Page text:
|9.||Ridker PM, Cushman M, Stampfer MJ, Tracy RP, Hennekens CH. Inflammation, aspirin and the risk of cardiovascular disease in apparently healthy men. N Engl J Med 1997;336:973-9. |
|10.||Ridker PM, Cushman M, Stampfer MJ, Tracy RP, Hennekens CH. Plasma concentration of C-reactive protein and risk of developing peripheral vascular disease. Circulation 1998;97:425-8. |
|11.||Koening W, Sund M, Frohlich M, Fischer HG, Lowel H, Doring A, et al. C-reactive protein, a sensitive marker of inflammation, predicts future risk of coronary heart disease in initially healthy middle-aged men: Results from the MONICA (Monitoring Trends and Determinants in Cardiovascular Disease) Ausburg cohort study, 1984 to 1992. Circulation 1999;99:237-42. |
|12.||Ridker PM, Burning JE, Shih J, Matias M, Hennekens CH. Prospective study of C-reactive protein and risk of future cardiovascular events among apparently healthy women. Circulation 1998;98:731-3. |
|13.||Tracy RP, Lemaitre RN, Psaty BM, Ives DG, Evans RW, Cushman M, et al. Relationship of C-reactive protein to risk of cardiovascular disease in the elderly. Results from the Cardiovascular Health Study and the Rural Health Promotion Project. Arterioscler Thromb Vasc Biol 1997;17:1121-7. |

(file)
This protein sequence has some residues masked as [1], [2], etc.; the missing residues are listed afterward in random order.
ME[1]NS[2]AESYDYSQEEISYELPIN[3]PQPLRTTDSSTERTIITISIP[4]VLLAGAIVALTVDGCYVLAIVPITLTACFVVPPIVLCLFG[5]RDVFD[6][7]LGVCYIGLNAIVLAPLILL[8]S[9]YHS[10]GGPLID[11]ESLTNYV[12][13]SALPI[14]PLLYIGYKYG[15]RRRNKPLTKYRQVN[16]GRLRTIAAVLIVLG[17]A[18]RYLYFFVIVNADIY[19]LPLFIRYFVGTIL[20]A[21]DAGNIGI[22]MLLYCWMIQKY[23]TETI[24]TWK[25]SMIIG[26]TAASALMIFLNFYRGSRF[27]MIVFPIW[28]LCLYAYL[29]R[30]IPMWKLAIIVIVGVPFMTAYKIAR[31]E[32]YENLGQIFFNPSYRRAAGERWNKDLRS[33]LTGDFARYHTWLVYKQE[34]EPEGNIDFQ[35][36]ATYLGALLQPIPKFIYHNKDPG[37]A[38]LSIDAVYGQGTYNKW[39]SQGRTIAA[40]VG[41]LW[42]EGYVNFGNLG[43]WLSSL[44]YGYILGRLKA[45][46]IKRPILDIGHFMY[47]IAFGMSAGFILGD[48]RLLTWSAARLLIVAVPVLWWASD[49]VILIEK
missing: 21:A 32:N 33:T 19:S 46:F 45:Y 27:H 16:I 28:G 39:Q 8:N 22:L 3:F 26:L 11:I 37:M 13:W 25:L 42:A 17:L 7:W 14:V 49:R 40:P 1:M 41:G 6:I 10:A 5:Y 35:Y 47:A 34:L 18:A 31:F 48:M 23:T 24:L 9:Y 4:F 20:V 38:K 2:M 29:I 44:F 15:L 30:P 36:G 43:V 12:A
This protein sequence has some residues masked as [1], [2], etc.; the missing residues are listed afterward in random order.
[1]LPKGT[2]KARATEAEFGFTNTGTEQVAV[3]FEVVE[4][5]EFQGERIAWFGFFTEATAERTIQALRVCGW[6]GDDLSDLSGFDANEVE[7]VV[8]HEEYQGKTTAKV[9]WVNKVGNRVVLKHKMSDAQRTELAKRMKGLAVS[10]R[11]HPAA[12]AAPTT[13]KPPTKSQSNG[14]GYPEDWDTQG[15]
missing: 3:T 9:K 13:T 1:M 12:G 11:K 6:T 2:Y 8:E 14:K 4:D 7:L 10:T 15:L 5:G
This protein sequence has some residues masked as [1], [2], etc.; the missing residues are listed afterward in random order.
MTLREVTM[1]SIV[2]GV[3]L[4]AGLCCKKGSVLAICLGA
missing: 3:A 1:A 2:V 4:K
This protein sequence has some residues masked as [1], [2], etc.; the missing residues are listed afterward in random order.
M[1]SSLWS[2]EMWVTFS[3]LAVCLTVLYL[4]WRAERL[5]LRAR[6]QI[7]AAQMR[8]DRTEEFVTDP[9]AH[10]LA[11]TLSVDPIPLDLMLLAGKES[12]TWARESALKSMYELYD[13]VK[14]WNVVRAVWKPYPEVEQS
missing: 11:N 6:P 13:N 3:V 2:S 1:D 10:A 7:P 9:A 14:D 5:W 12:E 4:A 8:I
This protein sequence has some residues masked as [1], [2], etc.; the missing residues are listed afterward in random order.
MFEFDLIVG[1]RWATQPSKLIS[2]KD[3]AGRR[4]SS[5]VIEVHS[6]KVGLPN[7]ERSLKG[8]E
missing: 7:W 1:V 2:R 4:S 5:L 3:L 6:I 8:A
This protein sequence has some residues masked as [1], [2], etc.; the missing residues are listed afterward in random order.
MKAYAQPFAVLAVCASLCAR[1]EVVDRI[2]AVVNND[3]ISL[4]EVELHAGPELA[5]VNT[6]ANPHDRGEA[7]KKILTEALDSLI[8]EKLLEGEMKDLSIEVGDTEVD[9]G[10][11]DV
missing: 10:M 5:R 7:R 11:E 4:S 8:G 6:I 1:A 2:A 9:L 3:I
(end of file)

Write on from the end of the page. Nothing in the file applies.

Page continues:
|14.||Kuller LH, Tracy RP, Shater J, Meilahn EN. Relationship of C-reactive protein and coronary heart disease in the MRFIT nested case-control study. Multiple Risk Factor Intervention Trial. Am J Epidemiol 1996;144:537-47. |
|15.||Haverkate F, Thompson SG, Pyke SD, Gallimore JR, Pepys MB. Production of C-reactive protein and risk of coronary events in stable and unstable angina. European Concerted Action on Thrombosis and Disabilities Angina Pectoris Study Group. Lancet 1997;349:462-6. |
|16.||de Ferranti SD, Rifai N. C-reactive protein: A nontraditional serum marker of cardiovascular risk. Cardiovasc Pathol 2007;16:14-21. |